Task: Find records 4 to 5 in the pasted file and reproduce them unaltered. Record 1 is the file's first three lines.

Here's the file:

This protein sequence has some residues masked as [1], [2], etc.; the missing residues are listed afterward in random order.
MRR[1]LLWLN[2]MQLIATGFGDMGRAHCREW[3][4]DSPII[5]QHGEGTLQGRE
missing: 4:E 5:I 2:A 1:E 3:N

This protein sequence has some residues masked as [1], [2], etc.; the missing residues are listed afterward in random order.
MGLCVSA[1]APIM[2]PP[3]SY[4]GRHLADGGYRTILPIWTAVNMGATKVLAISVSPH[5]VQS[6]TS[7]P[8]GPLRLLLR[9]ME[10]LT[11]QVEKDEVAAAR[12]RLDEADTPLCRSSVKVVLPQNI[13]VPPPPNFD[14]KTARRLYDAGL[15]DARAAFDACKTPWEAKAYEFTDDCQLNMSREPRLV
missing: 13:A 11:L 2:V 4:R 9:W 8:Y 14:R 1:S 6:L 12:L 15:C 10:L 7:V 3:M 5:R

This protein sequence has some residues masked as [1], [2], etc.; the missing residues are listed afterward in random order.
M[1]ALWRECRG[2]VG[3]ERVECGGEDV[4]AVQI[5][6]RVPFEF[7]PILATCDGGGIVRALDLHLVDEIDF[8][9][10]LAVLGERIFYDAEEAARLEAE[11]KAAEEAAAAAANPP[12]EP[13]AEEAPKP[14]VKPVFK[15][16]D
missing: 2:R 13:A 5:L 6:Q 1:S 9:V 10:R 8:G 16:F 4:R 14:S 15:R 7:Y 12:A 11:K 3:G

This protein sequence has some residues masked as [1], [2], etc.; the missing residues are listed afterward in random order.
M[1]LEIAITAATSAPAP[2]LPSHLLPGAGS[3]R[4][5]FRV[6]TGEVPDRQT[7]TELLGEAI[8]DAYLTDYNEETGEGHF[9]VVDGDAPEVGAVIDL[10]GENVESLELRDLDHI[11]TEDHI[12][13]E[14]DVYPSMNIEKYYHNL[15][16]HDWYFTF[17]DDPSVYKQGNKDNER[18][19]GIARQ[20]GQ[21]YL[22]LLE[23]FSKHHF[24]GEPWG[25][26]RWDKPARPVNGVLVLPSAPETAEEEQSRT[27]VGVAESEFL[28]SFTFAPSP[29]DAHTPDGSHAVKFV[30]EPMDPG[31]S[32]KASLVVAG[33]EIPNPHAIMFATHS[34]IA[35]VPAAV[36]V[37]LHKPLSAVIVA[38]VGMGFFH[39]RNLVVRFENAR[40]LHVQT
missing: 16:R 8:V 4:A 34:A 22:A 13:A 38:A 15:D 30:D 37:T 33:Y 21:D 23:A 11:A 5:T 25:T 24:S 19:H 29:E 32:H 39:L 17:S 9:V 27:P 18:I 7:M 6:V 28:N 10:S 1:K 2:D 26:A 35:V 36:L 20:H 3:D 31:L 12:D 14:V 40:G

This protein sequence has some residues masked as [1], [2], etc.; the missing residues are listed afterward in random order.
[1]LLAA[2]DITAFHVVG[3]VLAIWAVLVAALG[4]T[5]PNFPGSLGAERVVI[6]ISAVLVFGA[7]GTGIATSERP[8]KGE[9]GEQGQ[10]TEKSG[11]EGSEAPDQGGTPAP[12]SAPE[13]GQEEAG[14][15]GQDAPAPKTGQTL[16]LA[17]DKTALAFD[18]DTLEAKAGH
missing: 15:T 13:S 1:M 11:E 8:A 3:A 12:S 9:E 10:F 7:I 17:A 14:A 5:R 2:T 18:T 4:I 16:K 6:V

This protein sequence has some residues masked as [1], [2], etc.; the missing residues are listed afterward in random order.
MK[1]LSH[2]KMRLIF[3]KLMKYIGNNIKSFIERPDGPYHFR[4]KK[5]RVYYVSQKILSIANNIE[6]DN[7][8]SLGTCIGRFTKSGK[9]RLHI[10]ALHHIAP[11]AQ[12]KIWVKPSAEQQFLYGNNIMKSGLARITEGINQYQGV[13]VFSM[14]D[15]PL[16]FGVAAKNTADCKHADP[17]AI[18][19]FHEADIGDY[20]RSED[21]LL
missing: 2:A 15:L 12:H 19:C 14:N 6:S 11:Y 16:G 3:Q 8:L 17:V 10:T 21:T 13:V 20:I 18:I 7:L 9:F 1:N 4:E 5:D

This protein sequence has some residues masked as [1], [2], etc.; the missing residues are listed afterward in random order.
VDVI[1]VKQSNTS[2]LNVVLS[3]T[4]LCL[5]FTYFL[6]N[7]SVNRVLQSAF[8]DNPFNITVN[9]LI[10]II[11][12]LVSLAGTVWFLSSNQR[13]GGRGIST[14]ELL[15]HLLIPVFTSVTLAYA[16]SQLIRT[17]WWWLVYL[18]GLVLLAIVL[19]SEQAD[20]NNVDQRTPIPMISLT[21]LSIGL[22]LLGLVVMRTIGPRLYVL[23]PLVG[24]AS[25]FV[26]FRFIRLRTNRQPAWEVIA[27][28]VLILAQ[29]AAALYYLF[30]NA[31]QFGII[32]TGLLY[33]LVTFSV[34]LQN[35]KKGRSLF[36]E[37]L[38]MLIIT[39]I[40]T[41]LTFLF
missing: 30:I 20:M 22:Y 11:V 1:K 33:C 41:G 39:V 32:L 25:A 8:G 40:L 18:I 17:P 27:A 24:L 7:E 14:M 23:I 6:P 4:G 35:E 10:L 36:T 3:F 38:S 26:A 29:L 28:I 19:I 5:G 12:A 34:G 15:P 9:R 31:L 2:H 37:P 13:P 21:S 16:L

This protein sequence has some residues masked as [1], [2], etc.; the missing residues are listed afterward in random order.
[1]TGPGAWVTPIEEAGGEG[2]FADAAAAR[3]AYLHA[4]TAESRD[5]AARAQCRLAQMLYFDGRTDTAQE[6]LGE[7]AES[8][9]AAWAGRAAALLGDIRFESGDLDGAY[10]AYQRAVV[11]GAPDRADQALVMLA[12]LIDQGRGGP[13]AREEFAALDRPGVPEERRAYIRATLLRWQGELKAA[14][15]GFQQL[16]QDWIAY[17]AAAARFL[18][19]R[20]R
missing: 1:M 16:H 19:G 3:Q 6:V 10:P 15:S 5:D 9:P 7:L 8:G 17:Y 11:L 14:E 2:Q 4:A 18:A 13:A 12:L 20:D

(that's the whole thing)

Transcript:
This protein sequence has some residues masked as [1], [2], etc.; the missing residues are listed afterward in random order.
M[1]LEIAITAATSAPAP[2]LPSHLLPGAGS[3]R[4][5]FRV[6]TGEVPDRQT[7]TELLGEAI[8]DAYLTDYNEETGEGHF[9]VVDGDAPEVGAVIDL[10]GENVESLELRDLDHI[11]TEDHI[12][13]E[14]DVYPSMNIEKYYHNL[15][16]HDWYFTF[17]DDPSVYKQGNKDNER[18][19]GIARQ[20]GQ[21]YL[22]LLE[23]FSKHHF[24]GEPWG[25][26]RWDKPARPVNGVLVLPSAPETAEEEQSRT[27]VGVAESEFL[28]SFTFAPSP[29]DAHTPDGSHAVKFV[30]EPMDPG[31]S[32]KASLVVAG[33]EIPNPHAIMFATHS[34]IA[35]VPAAV[36]V[37]LHKPLSAVIVA[38]VGMGFFH[39]RNLVVRFENAR[40]LHVQT
missing: 16:R 8:V 4:A 34:A 22:A 13:A 38:A 15:D 30:D 37:T 33:Y 21:D 23:A 11:A 5:T 25:T 24:S 19:H 29:E 32:H 39:L 17:S 9:V 27:P 18:I 7:M 6:V 28:N 10:S 1:K 2:D 26:A 35:V 36:L 20:H 3:D 31:L 12:D 14:V 40:G

This protein sequence has some residues masked as [1], [2], etc.; the missing residues are listed afterward in random order.
[1]LLAA[2]DITAFHVVG[3]VLAIWAVLVAALG[4]T[5]PNFPGSLGAERVVI[6]ISAVLVFGA[7]GTGIATSERP[8]KGE[9]GEQGQ[10]TEKSG[11]EGSEAPDQGGTPAP[12]SAPE[13]GQEEAG[14][15]GQDAPAPKTGQTL[16]LA[17]DKTALAFD[18]DTLEAKAGH
missing: 15:T 13:S 1:M 11:E 8:A 3:A 12:S 9:E 10:F 7:I 17:A 14:A 5:R 2:T 18:T 4:I 16:K 6:V